2008-07-31 / News

Jamestown's organizations work to maintain Battery Park

By Rudd Hall

Located just off Beavertail Road, south of Fort Getty is the Conanicut Battery National Historic Park. The Battery, as it is referred to, is a 22- acre plot of land with historical signifi cance - to Jamestown, and the birth of our nation.

The Battery, which is free and open to the public, offers marked trails that lead into the main attraction of the park, the earthen fortifi cations. It was here during the Revolutionary War that colonists constructed this crescent shaped earthworks fort, under the order of the Rhode Island General Assembly. The idea behind it was very similar to that of trench warfare used during both World Wars. The colonists could attack by cannon fire, but also be concealed because they were partially underground. During the four-year British occupation of Aquidneck Island, the earthworks dug by the colonists were destroyed and rebuilt to what visitors to the park see today. They can get a good idea of how it all worked by reading the detailed plaques located on the grounds of the original fortification.

After the war, the Battery was used as private farmland until 1916, when it again was used as a military fortification, this time as an underground observation area, and remained as such through WWII. In 1963, the land was deeded to the town and in 1972 was placed on the National Register of Historic Places, and has been preserved by the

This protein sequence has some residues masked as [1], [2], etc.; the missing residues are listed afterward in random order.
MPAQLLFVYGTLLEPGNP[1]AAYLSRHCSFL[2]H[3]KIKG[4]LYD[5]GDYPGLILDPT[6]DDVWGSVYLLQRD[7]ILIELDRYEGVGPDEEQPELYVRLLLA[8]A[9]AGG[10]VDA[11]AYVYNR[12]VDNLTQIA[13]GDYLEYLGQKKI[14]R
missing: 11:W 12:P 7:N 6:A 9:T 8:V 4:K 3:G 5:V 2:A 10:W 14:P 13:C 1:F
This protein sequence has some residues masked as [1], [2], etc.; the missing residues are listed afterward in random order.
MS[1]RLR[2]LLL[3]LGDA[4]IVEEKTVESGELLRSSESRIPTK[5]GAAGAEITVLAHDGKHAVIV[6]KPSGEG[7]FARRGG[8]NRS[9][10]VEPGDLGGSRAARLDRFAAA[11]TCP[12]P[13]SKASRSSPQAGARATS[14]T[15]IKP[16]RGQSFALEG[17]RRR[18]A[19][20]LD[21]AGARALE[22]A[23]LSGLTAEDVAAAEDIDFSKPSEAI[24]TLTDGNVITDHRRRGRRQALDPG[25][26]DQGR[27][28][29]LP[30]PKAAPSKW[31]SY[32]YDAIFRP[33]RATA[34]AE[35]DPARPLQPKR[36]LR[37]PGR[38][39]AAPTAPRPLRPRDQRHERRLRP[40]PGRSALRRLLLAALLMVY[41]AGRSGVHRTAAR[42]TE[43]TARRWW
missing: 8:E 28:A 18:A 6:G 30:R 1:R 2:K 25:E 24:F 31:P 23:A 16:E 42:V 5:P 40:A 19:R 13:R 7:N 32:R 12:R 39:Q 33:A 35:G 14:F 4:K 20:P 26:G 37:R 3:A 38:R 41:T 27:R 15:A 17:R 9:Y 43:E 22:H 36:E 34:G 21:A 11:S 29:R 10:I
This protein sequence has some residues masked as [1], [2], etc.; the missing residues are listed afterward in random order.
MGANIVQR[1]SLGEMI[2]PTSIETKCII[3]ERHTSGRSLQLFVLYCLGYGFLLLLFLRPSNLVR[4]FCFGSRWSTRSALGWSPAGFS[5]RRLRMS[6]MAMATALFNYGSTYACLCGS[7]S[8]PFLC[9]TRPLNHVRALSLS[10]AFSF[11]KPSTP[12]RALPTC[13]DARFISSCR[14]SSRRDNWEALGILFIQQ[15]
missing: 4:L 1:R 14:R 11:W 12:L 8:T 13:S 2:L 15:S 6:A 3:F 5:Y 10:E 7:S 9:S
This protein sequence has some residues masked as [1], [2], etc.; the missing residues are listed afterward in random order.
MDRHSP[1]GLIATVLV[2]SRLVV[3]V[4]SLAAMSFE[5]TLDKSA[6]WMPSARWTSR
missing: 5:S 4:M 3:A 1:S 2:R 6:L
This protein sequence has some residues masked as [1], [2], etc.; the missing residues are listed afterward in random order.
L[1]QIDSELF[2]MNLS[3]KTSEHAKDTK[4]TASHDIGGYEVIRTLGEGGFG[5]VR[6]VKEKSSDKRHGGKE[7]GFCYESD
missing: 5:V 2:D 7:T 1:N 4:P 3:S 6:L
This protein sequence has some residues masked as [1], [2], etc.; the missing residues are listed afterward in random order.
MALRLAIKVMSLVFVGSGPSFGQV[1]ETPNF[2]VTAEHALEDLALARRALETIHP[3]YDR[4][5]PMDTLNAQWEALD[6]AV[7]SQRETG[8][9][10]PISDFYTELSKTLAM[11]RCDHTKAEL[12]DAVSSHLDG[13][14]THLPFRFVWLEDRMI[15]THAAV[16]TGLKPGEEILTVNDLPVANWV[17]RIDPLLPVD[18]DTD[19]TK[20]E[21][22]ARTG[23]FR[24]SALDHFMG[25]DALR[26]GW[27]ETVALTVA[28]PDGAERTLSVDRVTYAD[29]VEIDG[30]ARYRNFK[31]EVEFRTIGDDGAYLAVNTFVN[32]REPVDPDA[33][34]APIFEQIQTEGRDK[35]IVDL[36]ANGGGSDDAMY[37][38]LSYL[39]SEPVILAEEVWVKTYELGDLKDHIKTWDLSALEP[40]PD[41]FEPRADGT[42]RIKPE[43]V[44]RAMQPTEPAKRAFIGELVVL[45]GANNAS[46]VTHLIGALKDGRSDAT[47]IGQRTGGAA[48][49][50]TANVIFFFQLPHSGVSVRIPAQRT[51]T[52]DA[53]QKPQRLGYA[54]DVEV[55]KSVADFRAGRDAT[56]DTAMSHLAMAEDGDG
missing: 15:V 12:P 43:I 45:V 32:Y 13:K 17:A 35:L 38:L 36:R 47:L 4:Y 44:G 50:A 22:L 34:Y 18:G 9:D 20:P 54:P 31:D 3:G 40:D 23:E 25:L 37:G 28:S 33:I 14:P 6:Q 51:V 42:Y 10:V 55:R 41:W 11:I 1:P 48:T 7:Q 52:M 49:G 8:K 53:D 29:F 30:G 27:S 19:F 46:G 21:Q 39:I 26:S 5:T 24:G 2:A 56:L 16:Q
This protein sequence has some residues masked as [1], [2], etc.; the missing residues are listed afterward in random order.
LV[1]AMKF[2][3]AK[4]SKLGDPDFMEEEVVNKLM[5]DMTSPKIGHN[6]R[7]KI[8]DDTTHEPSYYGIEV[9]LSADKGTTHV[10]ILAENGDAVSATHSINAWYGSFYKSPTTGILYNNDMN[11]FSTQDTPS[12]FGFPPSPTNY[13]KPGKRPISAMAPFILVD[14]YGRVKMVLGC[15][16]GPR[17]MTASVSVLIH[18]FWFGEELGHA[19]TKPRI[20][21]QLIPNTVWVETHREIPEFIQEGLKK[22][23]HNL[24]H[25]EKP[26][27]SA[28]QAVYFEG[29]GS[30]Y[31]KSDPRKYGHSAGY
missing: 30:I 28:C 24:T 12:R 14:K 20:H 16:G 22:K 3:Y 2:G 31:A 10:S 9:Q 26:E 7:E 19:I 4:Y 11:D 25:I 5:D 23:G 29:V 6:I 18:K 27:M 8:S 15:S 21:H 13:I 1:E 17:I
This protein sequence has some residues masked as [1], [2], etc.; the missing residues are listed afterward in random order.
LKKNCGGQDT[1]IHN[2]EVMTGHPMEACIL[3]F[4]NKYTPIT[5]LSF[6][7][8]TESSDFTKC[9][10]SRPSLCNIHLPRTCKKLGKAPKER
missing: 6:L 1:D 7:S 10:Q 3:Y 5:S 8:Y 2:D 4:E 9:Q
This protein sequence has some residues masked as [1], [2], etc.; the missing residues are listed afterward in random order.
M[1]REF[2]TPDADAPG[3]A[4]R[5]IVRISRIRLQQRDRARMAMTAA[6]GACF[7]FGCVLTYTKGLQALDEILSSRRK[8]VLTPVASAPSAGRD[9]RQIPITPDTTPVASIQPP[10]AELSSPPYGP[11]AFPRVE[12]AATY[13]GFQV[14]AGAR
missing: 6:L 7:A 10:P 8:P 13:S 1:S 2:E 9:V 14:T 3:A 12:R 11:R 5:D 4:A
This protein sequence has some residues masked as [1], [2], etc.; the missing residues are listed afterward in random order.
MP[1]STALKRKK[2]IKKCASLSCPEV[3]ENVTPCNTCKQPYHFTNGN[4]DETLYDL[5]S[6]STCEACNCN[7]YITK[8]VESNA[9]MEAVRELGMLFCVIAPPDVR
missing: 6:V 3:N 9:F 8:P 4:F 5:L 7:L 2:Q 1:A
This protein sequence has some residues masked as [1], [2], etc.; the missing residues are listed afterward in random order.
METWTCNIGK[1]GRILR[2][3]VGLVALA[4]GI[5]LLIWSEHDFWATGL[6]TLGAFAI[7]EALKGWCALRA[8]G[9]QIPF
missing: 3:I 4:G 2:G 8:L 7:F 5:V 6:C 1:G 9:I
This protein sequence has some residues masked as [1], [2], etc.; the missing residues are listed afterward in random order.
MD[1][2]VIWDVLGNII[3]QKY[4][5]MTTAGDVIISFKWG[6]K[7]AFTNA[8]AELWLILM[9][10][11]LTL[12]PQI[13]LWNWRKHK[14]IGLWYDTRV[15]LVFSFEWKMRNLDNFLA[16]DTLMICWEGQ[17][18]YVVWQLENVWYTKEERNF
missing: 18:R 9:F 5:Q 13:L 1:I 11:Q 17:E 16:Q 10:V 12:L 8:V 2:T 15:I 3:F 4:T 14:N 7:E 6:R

Jamestown Historical Society.

Due to the site's historical importance, other groups have played an active role in the maintenance of the park and this has become a joint responsibility of the JHS, the Friends of Conanicut Battery and the town who work together to provide services, such as landscaping. Historical Society President Rosemary Enright promises, "The Friends and the Historical Society have no intention of letting the park fall into neglect." Enright said , "You should, however, get used to higher grass on the earthworks themselves. Too much traffic and too little rooted vegetation have taken their toll and caused some erosion." She explained further that "the answer is to seed with native grass and to let it grow rather than mow it, especially since mowing it in and of itself promotes the erosion."

Rather than simply walking the park and reading the plaques about the park's history, visitors can see history in action during the Battery Day Celebrations that have taken place in May 2002, in June 2004 and 2005. After the 2005 celebration, the Friends of the Conanicut Battery and the JHS and Program committees waited two years to present

the next Battery Day,

held in May 2007. This event was much better attended due to the involvement of community groups, like the Cubs Scouts, Boy Scouts, the American Legion, the Veterans of Foreign Wars, and the Jamestown Community Band. On these days, flags of The United States, Great Britain, and France are flown, Revolutionary War reenactments are played out, national anthems played, and cannons fired across the West Passage. The Historical Society and Friends of the Battery look forward to the next Battery Day Celebration, now slated for spring of 2009.

Return to top